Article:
Safety inspections prompted by a fatal blaze last year have uncovered more potential death traps, firefighters say.
Locked emergency exits and obstructed escape routes were among the hazards found during the checks after a fire in a Cheung Sha Wan factory building that killed a firefighter and injured three others.
Inspectors also found defective emergency lighting and signs and fire doors wedged open.
Increased inspections after the blaze saw the number of fire hazard notices issued by the Fire Services Department rise to 1,756 last year, up from 1,152 in 2009.
The figures have kept rising this year, with 630 such warnings being issued in the first four months of 2011. A total of 84 prosecutions were made last year, compared with the 69 in 2009.
The department said it had stepped up inspections and increased manpower after the fatal blaze 14 months ago.
Senior fireman Yeung Chun-kit, 47, died after being trapped in the burnt-out factory in the 50-year-old building. Three firefighters were injured. The blaze provoked the department to launch citywide inspections of 2,000 pre-1987 industrial blocks and enlarge a task force set up to check other buildings.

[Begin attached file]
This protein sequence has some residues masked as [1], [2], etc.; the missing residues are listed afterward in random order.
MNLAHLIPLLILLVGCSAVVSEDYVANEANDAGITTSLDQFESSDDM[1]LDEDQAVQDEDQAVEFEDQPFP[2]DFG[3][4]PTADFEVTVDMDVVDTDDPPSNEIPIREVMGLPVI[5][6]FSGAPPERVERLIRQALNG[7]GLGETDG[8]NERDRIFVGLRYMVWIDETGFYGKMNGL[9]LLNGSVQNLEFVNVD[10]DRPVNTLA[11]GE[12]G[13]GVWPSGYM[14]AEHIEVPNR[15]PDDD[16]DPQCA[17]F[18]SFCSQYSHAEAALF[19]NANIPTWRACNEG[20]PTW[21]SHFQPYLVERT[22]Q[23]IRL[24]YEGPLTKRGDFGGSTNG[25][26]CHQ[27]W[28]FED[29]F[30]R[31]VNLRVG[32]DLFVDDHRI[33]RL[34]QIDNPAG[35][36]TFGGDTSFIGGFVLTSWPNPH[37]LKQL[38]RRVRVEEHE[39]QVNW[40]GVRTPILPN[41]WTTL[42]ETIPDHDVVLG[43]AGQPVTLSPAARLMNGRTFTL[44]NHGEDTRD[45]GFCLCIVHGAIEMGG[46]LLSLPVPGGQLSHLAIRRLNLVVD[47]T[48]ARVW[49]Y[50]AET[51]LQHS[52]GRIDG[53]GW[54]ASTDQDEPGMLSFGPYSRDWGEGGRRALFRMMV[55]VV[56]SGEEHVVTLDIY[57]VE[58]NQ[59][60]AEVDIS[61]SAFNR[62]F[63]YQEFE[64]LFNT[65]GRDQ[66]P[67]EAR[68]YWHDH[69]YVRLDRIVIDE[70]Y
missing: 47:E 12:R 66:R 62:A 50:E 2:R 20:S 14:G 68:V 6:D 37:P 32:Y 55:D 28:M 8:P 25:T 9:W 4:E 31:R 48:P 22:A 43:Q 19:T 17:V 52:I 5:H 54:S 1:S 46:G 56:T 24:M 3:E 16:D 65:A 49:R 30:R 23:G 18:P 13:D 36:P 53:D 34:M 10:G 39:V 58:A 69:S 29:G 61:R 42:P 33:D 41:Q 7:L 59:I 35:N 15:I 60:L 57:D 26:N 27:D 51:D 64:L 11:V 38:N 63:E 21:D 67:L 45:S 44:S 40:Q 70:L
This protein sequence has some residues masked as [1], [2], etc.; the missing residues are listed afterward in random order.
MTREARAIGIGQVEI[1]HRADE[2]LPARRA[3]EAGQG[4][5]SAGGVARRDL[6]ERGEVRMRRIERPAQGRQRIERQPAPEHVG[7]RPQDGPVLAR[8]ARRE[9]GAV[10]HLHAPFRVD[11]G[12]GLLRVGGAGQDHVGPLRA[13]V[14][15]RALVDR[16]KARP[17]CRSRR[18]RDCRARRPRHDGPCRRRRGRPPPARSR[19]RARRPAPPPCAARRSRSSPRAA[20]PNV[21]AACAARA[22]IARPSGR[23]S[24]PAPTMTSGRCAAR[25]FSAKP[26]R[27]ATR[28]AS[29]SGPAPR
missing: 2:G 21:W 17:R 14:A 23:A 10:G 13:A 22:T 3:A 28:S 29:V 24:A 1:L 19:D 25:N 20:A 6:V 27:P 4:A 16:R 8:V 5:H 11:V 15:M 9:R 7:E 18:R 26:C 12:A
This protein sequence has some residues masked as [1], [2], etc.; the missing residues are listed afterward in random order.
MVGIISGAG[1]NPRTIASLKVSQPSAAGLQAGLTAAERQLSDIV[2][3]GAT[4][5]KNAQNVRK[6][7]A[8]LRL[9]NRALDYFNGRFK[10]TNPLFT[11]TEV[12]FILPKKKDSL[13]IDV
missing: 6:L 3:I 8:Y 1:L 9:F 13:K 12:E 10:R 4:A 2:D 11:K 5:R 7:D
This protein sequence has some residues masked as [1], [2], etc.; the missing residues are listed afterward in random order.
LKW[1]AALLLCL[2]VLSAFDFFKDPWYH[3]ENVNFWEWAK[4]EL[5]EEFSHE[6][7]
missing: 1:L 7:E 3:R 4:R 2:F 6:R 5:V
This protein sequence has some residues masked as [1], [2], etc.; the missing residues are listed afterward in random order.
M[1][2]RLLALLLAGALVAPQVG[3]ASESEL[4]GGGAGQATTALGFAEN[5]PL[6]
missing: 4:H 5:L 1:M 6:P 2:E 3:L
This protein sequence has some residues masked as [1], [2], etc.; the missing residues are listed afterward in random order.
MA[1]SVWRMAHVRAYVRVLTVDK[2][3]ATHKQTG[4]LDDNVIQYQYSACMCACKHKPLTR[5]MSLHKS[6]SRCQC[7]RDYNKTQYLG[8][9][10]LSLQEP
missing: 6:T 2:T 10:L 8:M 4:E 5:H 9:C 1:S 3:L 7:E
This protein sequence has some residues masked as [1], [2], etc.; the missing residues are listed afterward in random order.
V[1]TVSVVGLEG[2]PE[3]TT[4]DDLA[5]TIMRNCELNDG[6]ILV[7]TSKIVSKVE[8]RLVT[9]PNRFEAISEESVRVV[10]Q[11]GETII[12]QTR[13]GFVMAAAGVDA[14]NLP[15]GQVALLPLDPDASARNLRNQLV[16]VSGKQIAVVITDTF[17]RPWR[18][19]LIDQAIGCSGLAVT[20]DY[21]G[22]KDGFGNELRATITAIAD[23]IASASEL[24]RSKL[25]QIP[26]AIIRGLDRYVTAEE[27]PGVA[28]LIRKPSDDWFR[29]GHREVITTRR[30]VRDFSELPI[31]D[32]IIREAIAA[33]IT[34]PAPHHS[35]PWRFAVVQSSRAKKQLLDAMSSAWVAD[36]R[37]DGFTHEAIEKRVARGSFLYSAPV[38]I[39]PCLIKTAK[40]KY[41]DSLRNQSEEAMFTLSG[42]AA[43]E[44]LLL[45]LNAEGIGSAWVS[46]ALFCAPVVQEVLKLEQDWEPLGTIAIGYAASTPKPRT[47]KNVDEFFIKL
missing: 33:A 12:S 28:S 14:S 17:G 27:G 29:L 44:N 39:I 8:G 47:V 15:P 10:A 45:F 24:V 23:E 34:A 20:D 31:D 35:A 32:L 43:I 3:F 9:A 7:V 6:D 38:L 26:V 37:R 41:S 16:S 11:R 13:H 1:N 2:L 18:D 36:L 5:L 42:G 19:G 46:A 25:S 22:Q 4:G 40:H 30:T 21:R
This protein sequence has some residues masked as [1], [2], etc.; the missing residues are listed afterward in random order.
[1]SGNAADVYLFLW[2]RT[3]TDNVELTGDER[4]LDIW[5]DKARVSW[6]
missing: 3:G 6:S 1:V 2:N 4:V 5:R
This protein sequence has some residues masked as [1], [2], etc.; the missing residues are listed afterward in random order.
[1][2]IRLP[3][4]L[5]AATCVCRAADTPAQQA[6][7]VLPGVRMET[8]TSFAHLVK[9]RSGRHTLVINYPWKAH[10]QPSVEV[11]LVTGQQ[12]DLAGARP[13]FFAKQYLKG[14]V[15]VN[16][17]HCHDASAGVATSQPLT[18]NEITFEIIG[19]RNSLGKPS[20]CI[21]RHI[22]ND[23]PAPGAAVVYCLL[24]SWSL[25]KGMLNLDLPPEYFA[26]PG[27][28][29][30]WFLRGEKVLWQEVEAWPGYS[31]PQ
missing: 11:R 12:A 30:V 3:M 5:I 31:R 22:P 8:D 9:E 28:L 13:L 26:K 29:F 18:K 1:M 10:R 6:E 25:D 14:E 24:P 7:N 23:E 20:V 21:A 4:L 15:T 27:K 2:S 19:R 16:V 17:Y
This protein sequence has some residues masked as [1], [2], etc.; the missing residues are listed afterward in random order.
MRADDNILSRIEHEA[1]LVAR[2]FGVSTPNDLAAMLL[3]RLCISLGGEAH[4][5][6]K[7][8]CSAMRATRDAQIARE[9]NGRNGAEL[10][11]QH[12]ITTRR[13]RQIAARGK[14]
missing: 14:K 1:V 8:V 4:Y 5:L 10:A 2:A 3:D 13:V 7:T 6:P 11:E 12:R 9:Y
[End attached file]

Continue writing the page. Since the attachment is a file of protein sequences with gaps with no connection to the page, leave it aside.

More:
Most of the locked fire exits were mostly in old residential blocks that have no security guards and property management staff or have not set up owners' incorporations.
'In some cases, emergency doors were locked on the roof or ground-floor rear exit in these old buildings as part of their anti-burglary measures,' the department spokesman said.
The spokesman said discarded furniture and rubbish obstructing public corridors and back staircases could add to the intensity of a blaze.
Notices were issued to owners and tenants ordering them to remove obstacles and improve fire safety or face fines up to HK$100,000.
'Work must be done within a reasonable time or they will face prosecution,' the spokesman said.
Inspections also found defects in fire protection equipment such as fire hoses, hose reel valves and extinguishers.
The department has appealed to the public to help by reporting fire hazards to its 24-hour hotline on 2723 8787. 'We will take action immediately once we receive a complaint,' the spokesman said.